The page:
Awkward: Are you obligated to get rid of pubic hair during swimsuit season?

By Summer Hoagland-Abernathy, Copy Chief

Sedona Steffens

You were so excited to get back to the beach after a year inside. You and your friends had all just gotten vaccinated for COVID-19, and you decided a small group trip to a cottage at the Indiana Dunes National Park was in order.

A weekend in your swimsuit was just what you needed, you thought. But as you and your friends dashed down to the beach on that first day, you remembered something you hadn’t had to deal with in a while: the stigmas of swimsuit season.

You hadn’t shaved, waxed or trimmed your pubic hair in the past year, but it didn’t matter because no one was there to judge you for it. After all, if a bush grows in a forest and no one is around to see it, did it ever really happen?

But now you notice your friends all have smooth legs and hairless bikini lines, and you have a bird’s nest growing out of your labia majora. Do you need to run to the store and buy a razor right now?

Are you required to get rid of your pubic hair, or are you feeling this way because of societal stigmas? The Chronicle spoke with mental health, vaginal health and sex experts to find out.

“At the end of the day, it’s [your] choice,” said Catalina Lawsin, Ph.D., a clinical health psychologist specializing in sex and relationships at her private practice. “If you’re noticing or feeling yourself pressured by it, ask yourself, ‘What do I actually want?’”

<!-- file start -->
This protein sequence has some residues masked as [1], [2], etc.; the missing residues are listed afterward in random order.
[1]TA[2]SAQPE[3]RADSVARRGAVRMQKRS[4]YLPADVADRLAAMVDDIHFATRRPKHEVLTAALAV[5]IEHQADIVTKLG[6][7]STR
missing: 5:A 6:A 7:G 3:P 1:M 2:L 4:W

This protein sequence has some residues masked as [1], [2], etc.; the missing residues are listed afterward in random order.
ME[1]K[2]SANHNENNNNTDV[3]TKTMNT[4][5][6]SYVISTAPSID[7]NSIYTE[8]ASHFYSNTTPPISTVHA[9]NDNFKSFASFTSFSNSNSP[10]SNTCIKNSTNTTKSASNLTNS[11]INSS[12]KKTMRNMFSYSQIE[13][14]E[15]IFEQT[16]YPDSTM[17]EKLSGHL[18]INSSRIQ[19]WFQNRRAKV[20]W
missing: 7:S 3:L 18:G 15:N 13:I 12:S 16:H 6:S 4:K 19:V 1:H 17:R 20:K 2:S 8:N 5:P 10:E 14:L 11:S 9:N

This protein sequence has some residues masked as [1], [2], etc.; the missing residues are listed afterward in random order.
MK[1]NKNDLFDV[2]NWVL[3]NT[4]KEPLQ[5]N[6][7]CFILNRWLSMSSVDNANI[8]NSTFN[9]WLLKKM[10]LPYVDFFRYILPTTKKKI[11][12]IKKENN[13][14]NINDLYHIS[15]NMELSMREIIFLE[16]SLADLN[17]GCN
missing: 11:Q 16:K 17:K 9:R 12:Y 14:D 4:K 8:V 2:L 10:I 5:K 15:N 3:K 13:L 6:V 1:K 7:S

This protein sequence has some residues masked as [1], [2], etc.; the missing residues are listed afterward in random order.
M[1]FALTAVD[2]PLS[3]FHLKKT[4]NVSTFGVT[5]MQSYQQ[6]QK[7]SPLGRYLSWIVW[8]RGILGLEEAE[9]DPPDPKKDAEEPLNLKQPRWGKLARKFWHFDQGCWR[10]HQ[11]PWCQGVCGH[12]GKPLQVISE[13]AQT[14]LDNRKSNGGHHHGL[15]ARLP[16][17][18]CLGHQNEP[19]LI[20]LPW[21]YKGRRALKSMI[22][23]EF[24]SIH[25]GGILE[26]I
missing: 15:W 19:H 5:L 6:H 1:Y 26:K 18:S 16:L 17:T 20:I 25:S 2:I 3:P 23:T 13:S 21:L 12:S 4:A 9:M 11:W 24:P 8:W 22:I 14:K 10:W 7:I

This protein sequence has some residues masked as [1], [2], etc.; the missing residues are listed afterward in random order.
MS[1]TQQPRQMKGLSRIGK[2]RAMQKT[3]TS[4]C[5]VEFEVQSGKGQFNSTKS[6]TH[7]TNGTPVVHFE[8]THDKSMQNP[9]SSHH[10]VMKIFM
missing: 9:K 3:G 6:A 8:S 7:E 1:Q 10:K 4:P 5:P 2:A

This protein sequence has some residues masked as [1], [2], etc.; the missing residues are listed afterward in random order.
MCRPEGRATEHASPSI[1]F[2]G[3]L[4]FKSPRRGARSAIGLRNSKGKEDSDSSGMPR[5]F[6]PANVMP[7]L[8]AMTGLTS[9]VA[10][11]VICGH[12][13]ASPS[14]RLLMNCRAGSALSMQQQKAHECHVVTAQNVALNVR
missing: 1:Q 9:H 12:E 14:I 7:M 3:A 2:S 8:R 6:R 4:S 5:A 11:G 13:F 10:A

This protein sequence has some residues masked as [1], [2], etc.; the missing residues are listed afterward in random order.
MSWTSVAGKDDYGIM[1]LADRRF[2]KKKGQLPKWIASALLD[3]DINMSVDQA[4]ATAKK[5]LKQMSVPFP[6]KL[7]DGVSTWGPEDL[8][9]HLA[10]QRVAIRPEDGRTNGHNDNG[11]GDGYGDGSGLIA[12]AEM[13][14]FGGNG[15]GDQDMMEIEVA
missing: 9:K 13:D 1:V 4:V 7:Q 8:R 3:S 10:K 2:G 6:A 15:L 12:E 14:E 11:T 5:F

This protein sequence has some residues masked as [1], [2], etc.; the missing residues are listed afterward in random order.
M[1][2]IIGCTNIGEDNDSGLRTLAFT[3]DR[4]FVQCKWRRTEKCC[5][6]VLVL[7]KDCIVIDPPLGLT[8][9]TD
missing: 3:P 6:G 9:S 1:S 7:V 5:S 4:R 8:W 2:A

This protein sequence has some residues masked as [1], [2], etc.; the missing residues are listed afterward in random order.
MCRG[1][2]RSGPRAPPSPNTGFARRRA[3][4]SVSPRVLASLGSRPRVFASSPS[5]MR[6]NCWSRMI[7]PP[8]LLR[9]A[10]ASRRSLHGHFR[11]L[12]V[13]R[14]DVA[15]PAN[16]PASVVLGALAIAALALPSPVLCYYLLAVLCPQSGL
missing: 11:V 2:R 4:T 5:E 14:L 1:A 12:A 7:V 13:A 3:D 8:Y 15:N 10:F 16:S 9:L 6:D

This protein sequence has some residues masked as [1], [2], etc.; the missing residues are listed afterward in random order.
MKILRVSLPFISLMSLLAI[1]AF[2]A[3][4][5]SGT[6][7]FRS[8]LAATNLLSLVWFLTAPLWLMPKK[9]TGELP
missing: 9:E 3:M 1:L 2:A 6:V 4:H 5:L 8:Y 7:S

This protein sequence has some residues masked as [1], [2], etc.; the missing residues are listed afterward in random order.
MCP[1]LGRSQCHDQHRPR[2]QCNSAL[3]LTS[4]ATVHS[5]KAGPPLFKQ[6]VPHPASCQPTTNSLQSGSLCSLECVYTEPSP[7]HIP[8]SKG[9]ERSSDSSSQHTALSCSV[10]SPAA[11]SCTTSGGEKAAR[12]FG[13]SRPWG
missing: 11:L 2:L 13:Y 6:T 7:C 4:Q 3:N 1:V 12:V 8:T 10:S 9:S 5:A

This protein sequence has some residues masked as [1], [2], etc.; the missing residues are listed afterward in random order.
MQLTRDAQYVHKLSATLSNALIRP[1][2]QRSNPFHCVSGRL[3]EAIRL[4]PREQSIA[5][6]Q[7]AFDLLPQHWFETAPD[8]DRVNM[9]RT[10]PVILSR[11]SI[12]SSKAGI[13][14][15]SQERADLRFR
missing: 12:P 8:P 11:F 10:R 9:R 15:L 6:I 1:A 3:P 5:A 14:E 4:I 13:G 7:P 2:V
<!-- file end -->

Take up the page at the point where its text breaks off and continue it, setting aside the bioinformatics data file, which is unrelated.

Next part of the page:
She said what is “normal” for pubic hair is determined by societal styles. Where a “big bush used to be bold and beautiful,” a full Brazilian later became popularized, and now a landing strip is in.

Jennifer Litner, sexologist and founder of Embrace Sexual Wellness, said the messages we receive surrounding body hair are part of the issue. If all we see are swimsuit models without hair around the edges of their swim bottoms, those images are sending the message that hair should not be there.

“There are some really rigid expectations that folks have had based on the messages and sexual scripts that are out there pertaining to bodies and body hair,” she said. “Body hair is a natural part of the human experience during puberty and beyond. … It’s like what kind of clothes they want to wear. It’s up to them. It’s an individual experience. There’s nothing that’s right; there’s nothing that’s wrong.”

Dr. Josh Croland, private practice OB-GYN in Peoria, Illinois, said key pieces of advice for people to remember, if they choose to remove pubic hair with a razor, are to use shaving cream and to use disposable razors no more than one time.

Croland said he has had patients use disposable razors with shower water instead of shaving cream, and they have nicked hair follicles, which has led to infections.

In general, Croland said he has seen no scientific evidence that there is a medical reason to shave, and although some people say having pubic hair creates a natural barrier from infections, there is not a lot of scientific data on that either.

Lawsin said the stigma surrounding pubic hair is patriarchal, and people with vaginal pubic hair especially have been socialized to accept negative comments and jokes, so it is up to individuals to break down this system and empower others to do whatever they want with their bodies.

“For some people [getting rid of pubic hair] makes them feel great in their bodies, and they love it, and for other people, they absolutely could go without it,” Litner said. “But it’s not something that anybody is obligated to do.”